Walk into any Japanese bakery or Japanese department store and you’ll be on sensory overload for the gorgeous (almost!) sweets that are too pretty to eat. Whether it’s Japanese wagashi (traditional sweets made from rice flour and bean paste), European-inspired cakes, or hybrids of the two that incorporate quintessentially Japanese flavors like matcha, black sesame and seasonal ingredients like pickled cherry blossoms.
For those who love baking, it’s fun to make Japanese-style desserts at home or add Japanese flavors to your creations. But trying to locate these specialty ingredients can be elusive, and English-language cookbooks that offer Japanese-style desserts are rare.
Enter the BAKING: “Amai” Care Package from Kokoro Care Packages, a women-owned company founded in 2018 that aims to connect its community with small-batch artisan products from local Japanese farmers and producers.
Kokoro translates to “heart” in Japanese, but has a much deeper meaning. It represents ‘spirit’, ‘soul’ and ’emotion’ and is the foundation of every Kokoro treatment set. The products in each care package are carefully chosen for their quality, contain no additives or chemicals, and there are profiles of each of the growers along with recipes, travel and growing tips.
The Baking: “Amai” Care Package takes its name from the kanji amai, which means “soft” in Japanese. Unlike Western confections, Japanese desserts use sugar more modestly, satisfying without being overwhelming and adding just the right amount of sweetness.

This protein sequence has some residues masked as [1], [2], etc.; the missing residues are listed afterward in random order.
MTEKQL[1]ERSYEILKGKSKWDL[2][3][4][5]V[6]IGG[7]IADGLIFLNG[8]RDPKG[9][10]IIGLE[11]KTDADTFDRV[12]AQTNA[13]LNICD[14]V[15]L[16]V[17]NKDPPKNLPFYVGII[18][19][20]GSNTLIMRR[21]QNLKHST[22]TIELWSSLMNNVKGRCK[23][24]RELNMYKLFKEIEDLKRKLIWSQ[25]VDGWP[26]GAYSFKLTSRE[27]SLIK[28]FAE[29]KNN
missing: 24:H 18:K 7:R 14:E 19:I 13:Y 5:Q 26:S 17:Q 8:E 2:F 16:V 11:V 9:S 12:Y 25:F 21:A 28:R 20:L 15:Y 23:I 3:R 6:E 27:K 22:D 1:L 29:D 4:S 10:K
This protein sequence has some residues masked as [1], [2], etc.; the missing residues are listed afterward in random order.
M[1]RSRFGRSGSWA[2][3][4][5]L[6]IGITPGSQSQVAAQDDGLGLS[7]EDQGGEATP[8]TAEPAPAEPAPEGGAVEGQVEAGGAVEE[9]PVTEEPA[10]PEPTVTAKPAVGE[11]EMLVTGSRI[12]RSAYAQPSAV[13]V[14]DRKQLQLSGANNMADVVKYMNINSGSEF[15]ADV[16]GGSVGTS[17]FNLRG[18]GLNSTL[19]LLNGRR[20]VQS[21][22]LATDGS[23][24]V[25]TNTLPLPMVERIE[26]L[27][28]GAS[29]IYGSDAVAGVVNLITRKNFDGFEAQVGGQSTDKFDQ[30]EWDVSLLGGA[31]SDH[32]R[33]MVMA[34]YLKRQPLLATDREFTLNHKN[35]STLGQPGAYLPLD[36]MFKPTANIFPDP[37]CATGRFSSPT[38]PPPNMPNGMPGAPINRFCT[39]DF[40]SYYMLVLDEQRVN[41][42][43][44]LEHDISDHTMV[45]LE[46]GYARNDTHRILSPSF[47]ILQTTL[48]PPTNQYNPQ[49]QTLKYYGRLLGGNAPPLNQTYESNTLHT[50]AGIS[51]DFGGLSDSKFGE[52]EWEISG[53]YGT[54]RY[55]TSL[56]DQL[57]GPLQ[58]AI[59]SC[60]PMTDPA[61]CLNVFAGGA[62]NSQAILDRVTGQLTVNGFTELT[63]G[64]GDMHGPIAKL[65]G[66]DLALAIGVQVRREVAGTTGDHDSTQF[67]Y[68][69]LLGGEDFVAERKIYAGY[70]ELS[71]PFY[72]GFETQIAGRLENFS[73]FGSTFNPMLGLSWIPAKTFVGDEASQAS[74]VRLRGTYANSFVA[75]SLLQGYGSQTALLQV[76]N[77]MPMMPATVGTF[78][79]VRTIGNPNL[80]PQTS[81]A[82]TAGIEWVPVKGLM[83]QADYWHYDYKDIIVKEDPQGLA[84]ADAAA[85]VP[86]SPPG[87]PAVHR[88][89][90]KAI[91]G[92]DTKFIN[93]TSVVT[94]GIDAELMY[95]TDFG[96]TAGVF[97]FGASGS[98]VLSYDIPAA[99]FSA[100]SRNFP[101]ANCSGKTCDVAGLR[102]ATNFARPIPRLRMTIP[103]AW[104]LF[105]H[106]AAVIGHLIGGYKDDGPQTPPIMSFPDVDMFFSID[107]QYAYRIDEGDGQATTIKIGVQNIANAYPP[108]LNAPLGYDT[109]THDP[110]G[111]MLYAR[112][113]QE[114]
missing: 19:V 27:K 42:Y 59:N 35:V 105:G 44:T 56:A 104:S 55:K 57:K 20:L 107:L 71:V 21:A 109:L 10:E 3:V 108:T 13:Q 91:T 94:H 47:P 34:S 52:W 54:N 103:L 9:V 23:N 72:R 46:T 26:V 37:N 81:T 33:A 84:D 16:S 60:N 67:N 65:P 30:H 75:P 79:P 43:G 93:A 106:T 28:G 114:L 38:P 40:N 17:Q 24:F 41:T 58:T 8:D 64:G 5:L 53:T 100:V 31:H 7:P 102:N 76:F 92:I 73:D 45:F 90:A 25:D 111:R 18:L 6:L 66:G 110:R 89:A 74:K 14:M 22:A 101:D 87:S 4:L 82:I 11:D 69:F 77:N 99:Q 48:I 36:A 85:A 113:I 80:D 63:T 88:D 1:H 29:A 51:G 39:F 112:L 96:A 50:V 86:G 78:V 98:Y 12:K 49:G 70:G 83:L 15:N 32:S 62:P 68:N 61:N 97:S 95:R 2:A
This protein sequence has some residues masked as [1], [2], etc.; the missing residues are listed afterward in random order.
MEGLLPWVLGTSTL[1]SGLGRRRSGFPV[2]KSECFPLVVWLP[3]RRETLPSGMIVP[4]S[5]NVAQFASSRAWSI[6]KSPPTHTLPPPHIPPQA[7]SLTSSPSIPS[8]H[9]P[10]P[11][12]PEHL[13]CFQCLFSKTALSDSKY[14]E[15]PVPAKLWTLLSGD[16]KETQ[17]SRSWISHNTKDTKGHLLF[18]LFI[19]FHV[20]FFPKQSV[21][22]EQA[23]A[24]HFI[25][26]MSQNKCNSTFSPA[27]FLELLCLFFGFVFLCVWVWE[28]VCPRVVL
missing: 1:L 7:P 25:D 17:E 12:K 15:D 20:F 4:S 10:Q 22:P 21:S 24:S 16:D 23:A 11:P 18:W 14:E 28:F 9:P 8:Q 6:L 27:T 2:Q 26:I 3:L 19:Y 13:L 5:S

Inside the Amai Care packet you will find agar, mochiko (sweet rice flour), mugwort powder, okara powder, matcha powder, soy powder roasted, black sesame paste, kokuto powder (a beautifully complex brown sugar from Okinawa), and pickled cherry blossoms from small producers across Japan.
Agar, a vegan alternative to gelatin, is derived from red algae. Once rehydrated, it has gelling properties similar to gelatin. Okara is a byproduct of making soy milk and tofu and is a popular substitute for wheat flour with high amounts of fiber, protein, and other nutrients. Kinako is a tan powder made from roasted soy flour, has a warm, nutty flavor and is typically used as a filling for Japanese sweets.
I’m a big fan of Japanese and Asian pastries, so I was looking forward to trying the products and recipes in the Amai Care Package. Ingredients are paired with 15 full-color recipes developed by Tokyo-based independent recipe developer and cooking enthusiast Yaz Gentry. Gentry is half-Japanese and half-American and enjoys fusing seasonal ingredients and dishes from both cultures, reflecting her mixed heritage. You can follow her culinary adventures on Instagram at @blissprovisions and at www.blissprovisions.com.
Gentry’s creations for the Amai Care package include matcha nama choco (a fudgelike combination of green tea and white chocolate), matcha rosettes, marbled sesame cupcakes, spiced apple mochi clafoutis, mochi “drop rain”, mochi donuts with matcha frosting, marbled sesame cupcakes, and mini sakura jelly cheesecakes.
Several of the recipes include more traditional Japanese desserts like mitsumame, a refreshing mix of cold fruit and vegan jelly cubes made from agar, photogenic “raindrop” mochi, rare cheesecake (chilled cheesecake with gelatin) and hanami dango, festive green, white and pink dumplings on a traditional stick for Girls’ Day in March.